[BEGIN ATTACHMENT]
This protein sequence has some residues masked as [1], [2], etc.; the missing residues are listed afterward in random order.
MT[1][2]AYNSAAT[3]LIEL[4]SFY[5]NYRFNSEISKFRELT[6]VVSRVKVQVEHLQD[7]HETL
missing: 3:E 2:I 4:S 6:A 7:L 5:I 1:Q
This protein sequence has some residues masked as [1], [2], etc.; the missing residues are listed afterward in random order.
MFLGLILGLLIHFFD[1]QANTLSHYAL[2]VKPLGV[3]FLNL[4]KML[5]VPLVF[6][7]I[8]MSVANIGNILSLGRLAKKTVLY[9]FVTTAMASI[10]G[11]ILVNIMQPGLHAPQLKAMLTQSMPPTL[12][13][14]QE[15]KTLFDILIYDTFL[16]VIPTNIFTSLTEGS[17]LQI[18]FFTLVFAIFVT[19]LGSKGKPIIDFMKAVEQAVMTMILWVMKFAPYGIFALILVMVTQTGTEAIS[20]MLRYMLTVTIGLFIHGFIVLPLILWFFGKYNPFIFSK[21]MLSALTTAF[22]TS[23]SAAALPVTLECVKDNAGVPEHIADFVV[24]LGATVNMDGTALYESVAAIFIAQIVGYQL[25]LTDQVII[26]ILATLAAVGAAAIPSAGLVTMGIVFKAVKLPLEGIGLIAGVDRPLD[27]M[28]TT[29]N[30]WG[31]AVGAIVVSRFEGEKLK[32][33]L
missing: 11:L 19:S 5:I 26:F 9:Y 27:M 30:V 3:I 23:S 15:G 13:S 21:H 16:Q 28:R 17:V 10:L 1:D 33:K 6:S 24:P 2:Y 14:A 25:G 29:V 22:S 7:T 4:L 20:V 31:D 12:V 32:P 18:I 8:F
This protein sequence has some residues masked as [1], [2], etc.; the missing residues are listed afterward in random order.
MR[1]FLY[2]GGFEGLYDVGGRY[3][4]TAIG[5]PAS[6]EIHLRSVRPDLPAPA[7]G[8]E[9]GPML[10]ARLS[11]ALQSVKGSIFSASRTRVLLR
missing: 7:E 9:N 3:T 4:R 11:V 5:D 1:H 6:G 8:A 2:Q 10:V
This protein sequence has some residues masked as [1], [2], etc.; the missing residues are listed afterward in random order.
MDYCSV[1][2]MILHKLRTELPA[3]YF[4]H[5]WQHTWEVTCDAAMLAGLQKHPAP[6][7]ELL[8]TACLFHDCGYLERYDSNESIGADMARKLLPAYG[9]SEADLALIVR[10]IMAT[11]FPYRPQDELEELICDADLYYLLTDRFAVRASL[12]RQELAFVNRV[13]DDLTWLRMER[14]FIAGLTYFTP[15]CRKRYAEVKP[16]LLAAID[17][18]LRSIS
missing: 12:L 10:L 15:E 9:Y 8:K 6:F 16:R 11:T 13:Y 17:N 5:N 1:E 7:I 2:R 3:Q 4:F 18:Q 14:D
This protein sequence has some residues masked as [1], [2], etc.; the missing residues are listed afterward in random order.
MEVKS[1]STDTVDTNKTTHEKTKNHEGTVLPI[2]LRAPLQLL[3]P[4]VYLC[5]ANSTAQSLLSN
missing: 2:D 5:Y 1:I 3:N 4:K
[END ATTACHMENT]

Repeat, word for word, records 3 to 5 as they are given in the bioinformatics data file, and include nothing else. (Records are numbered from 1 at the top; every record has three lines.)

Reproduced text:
This protein sequence has some residues masked as [1], [2], etc.; the missing residues are listed afterward in random order.
MR[1]FLY[2]GGFEGLYDVGGRY[3][4]TAIG[5]PAS[6]EIHLRSVRPDLPAPA[7]G[8]E[9]GPML[10]ARLS[11]ALQSVKGSIFSASRTRVLLR
missing: 7:E 9:N 3:T 4:R 11:V 5:D 1:H 6:G 8:A 2:Q 10:V
This protein sequence has some residues masked as [1], [2], etc.; the missing residues are listed afterward in random order.
MDYCSV[1][2]MILHKLRTELPA[3]YF[4]H[5]WQHTWEVTCDAAMLAGLQKHPAP[6][7]ELL[8]TACLFHDCGYLERYDSNESIGADMARKLLPAYG[9]SEADLALIVR[10]IMAT[11]FPYRPQDELEELICDADLYYLLTDRFAVRASL[12]RQELAFVNRV[13]DDLTWLRMER[14]FIAGLTYFTP[15]CRKRYAEVKP[16]LLAAID[17][18]LRSIS
missing: 12:L 10:L 15:E 9:Y 8:K 6:F 16:R 11:T 13:Y 17:N 5:N 1:E 7:I 2:R 3:Q 4:F 18:Q 14:D
This protein sequence has some residues masked as [1], [2], etc.; the missing residues are listed afterward in random order.
MEVKS[1]STDTVDTNKTTHEKTKNHEGTVLPI[2]LRAPLQLL[3]P[4]VYLC[5]ANSTAQSLLSN
missing: 2:D 5:Y 1:I 3:N 4:K